8.31.2019

It's Too Darn Hot

Well, that is what everyone everywhere is saying these days, isn’t it?

When it is hotter in Philadelphia, Pennsylvania than it is in the desert of Tucson, Arizona, you know something is wrong.

When it’s too hot to read, too hot to think, too hot to breathe, and too hot to blink your eyes... it is definitely too hot to cook.

When this is the case, I turn to one of my favorite pasta recipes. Yes, I have to bring a pot of water to a boil, but other than that this dish isn’t cooked and it’s a breeze.

And I get to use all those home-brined capers from our garden!

And, aside from being easy, it’s too darn good!

~ David

Pasta with Tuna, Lemon, and Capers

12 ounces short pasta — I like gigli or camapanelle
2 5-ounce cans tuna packed in oil
finely grated zest and juice of 2 organic lemons
2 tablespoons capers, drained
extra virgin olive oil, q.b. (quanto basta - Italian for as much as you need)
grated Parmigiano-Reggiano, for serving (optional) *

Bring a large pot of well-salted water to a boil. Add the pasta.

Meanwhile, drain the tuna (yes, you will add oil later, but the oil from the can is too strong and generally not of the highest quality) and flake it into a large mixing bowl. Add the zest and juice from the lemons, the capers, and some olive oil (start with several tablespoons and see how it looks/feels). Mix well but be gentle — you don’t want to break up the tuna too much.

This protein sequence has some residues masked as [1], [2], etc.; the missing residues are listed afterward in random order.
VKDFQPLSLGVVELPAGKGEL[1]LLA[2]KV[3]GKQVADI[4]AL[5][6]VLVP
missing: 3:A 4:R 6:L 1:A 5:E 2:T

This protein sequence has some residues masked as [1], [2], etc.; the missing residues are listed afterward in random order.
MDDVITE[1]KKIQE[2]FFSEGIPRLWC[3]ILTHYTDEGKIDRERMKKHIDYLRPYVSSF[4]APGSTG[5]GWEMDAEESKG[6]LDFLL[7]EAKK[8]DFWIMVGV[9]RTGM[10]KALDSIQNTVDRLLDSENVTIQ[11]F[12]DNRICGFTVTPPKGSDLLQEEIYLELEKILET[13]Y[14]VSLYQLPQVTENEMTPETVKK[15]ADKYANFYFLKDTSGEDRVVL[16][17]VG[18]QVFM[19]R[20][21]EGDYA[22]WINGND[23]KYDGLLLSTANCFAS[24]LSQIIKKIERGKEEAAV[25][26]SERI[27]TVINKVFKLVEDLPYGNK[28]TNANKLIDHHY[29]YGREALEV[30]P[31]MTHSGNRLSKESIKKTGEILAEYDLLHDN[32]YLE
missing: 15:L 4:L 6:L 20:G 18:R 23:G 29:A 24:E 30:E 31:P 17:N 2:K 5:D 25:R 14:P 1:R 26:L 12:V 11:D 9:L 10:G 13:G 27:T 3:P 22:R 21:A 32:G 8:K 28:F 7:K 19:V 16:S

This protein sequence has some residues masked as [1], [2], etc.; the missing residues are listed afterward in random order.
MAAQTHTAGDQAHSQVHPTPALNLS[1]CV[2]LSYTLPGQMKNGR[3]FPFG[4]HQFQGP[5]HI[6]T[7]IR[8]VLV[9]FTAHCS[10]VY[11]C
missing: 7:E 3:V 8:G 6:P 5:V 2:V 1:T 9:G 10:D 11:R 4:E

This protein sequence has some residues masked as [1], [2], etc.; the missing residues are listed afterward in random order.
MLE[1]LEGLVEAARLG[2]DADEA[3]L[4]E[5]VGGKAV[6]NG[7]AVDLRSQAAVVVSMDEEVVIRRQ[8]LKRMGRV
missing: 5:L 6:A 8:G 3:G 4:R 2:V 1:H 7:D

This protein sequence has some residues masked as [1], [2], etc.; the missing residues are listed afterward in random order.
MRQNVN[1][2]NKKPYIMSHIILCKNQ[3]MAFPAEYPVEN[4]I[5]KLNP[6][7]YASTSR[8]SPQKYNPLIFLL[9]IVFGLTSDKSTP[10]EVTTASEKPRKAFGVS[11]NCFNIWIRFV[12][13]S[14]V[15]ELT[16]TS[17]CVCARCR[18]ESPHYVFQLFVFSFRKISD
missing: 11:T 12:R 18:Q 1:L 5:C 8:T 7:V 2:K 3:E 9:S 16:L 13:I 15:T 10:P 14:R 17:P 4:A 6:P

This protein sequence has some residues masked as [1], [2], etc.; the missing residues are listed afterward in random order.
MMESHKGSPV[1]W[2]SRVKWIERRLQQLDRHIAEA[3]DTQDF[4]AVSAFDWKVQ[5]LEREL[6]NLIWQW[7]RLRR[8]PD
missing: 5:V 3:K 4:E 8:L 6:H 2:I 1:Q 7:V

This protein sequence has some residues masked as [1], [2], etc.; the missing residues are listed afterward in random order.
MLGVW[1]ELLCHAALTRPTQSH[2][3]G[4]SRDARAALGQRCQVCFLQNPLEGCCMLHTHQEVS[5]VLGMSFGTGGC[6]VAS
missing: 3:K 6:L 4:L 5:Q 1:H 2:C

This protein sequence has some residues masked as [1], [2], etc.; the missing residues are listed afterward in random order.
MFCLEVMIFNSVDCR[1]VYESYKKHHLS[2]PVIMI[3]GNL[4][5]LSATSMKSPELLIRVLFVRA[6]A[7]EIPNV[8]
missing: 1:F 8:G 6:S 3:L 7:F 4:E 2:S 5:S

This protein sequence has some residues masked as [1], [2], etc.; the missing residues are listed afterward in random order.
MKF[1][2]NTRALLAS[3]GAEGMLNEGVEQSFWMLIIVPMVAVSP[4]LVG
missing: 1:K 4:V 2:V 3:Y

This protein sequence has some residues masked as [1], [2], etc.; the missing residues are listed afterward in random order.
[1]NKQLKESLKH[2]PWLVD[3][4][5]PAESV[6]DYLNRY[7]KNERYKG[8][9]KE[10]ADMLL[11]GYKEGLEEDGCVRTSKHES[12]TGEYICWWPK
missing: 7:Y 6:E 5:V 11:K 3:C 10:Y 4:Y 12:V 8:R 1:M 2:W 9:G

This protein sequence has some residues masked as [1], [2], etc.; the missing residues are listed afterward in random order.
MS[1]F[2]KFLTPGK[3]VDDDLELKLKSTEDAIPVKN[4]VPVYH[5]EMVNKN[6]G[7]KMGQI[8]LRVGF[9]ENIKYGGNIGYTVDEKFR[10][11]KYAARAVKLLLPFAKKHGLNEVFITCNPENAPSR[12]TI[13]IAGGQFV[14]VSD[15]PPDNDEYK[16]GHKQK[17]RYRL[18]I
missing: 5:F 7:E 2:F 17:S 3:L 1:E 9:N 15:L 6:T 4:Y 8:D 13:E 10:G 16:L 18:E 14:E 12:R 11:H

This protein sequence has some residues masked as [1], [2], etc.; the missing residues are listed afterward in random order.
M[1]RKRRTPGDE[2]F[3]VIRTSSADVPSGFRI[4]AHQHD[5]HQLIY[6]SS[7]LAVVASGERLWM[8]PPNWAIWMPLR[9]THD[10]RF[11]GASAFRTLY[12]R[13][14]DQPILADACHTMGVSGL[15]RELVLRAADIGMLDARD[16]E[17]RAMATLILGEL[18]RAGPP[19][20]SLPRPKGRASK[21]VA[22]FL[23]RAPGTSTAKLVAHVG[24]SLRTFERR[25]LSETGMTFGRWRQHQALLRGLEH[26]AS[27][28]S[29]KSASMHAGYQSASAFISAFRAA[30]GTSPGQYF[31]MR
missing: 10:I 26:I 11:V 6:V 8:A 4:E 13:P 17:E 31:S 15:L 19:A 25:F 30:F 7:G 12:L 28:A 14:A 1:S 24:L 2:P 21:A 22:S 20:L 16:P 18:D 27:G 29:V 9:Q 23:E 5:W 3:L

When the pasta is al dente, scoop it from the water and add to the tuna mixture. Toss lightly and add some pasta water if you like it a bit saucier.

Divide among 4 pasta bowls and serve hot, warm or cool with the grated cheese on the side.

Makes 4 servings.

* Canned tuna is one of the rare exceptions in Italian cooking when serving cheese on a fish pasta is allowed. Some may disagree but there are many reliable sources that corroborate this.


36 comments:

  1. Absolutely fantastic ! BTW, our weatherman says our rainy days should start tomorrow afternoon. We are desperately waiting to see if true :-)

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    1. I hope you got the rain, Davorka! It is always such a relief after a heat wave!

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  2. And I have all these ingredients in my cupboard - maybe dinner tonight.

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    1. Let me know what you think. I hope you got my note about the tuna.